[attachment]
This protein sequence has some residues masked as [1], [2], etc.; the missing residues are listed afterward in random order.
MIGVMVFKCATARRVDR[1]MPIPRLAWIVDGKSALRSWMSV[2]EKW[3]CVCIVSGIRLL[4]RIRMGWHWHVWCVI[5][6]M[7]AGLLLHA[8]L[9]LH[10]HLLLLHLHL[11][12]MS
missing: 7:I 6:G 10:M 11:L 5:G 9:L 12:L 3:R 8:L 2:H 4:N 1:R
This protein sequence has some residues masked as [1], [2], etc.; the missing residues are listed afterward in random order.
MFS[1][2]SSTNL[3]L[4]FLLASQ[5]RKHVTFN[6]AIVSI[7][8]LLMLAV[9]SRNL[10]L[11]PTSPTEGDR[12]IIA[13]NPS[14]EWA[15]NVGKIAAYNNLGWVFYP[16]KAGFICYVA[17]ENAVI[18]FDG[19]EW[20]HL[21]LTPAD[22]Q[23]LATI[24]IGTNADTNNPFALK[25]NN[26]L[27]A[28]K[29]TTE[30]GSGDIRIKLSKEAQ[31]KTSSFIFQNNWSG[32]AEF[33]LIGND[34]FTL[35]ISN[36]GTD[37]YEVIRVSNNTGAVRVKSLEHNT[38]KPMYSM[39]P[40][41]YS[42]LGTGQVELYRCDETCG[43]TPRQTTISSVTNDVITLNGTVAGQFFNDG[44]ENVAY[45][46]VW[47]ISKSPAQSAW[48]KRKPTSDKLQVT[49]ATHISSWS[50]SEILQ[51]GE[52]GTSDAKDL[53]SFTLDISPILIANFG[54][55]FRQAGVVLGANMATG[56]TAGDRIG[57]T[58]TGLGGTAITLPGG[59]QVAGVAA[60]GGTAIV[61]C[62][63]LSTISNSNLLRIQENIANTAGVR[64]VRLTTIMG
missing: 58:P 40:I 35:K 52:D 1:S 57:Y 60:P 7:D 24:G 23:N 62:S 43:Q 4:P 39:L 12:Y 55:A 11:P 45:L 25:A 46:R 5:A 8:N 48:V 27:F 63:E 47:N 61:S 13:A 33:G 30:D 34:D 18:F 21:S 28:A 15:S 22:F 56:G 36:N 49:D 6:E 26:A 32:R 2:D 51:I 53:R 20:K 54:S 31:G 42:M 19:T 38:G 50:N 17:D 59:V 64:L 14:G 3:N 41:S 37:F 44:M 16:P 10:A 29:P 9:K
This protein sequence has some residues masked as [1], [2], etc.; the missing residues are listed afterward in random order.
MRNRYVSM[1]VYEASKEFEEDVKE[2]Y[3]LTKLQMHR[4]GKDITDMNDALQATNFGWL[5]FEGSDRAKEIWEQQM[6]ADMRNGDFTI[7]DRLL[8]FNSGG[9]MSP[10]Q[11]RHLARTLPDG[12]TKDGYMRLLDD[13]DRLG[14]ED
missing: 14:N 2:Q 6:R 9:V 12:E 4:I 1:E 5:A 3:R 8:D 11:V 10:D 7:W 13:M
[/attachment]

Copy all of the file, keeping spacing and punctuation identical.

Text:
This protein sequence has some residues masked as [1], [2], etc.; the missing residues are listed afterward in random order.
MIGVMVFKCATARRVDR[1]MPIPRLAWIVDGKSALRSWMSV[2]EKW[3]CVCIVSGIRLL[4]RIRMGWHWHVWCVI[5][6]M[7]AGLLLHA[8]L[9]LH[10]HLLLLHLHL[11][12]MS
missing: 7:I 6:G 10:M 11:L 5:G 9:L 12:L 3:R 8:L 2:H 4:N 1:R
This protein sequence has some residues masked as [1], [2], etc.; the missing residues are listed afterward in random order.
MFS[1][2]SSTNL[3]L[4]FLLASQ[5]RKHVTFN[6]AIVSI[7][8]LLMLAV[9]SRNL[10]L[11]PTSPTEGDR[12]IIA[13]NPS[14]EWA[15]NVGKIAAYNNLGWVFYP[16]KAGFICYVA[17]ENAVI[18]FDG[19]EW[20]HL[21]LTPAD[22]Q[23]LATI[24]IGTNADTNNPFALK[25]NN[26]L[27]A[28]K[29]TTE[30]GSGDIRIKLSKEAQ[31]KTSSFIFQNNWSG[32]AEF[33]LIGND[34]FTL[35]ISN[36]GTD[37]YEVIRVSNNTGAVRVKSLEHNT[38]KPMYSM[39]P[40][41]YS[42]LGTGQVELYRCDETCG[43]TPRQTTISSVTNDVITLNGTVAGQFFNDG[44]ENVAY[45][46]VW[47]ISKSPAQSAW[48]KRKPTSDKLQVT[49]ATHISSWS[50]SEILQ[51]GE[52]GTSDAKDL[53]SFTLDISPILIANFG[54][55]FRQAGVVLGANMATG[56]TAGDRIG[57]T[58]TGLGGTAITLPGG[59]QVAGVAA[60]GGTAIV[61]C[62][63]LSTISNSNLLRIQENIANTAGVR[64]VRLTTIMG
missing: 58:P 40:I 35:K 52:D 1:S 57:Y 60:P 7:D 24:G 23:N 62:S 43:Q 4:P 39:L 12:Y 55:A 11:P 45:L 25:A 46:R 5:A 8:N 48:V 27:F 63:E 47:N 61:S 13:A 33:G 30:D 34:D 18:F 21:S 28:A 15:S 22:F 56:G 36:N 49:D 6:E 26:A 32:R 2:D 51:I 53:R 20:K 54:S 31:G 42:M 19:T 38:G 50:N 17:D 59:V 64:L 14:G 3:N 41:S 37:F 44:M 16:P 10:A 29:P 9:K
This protein sequence has some residues masked as [1], [2], etc.; the missing residues are listed afterward in random order.
MRNRYVSM[1]VYEASKEFEEDVKE[2]Y[3]LTKLQMHR[4]GKDITDMNDALQATNFGWL[5]FEGSDRAKEIWEQQM[6]ADMRNGDFTI[7]DRLL[8]FNSGG[9]MSP[10]Q[11]RHLARTLPDG[12]TKDGYMRLLDD[13]DRLG[14]ED
missing: 14:N 2:Q 6:R 9:V 12:E 4:I 1:E 5:A 3:R 8:D 11:V 10:D 7:W 13:M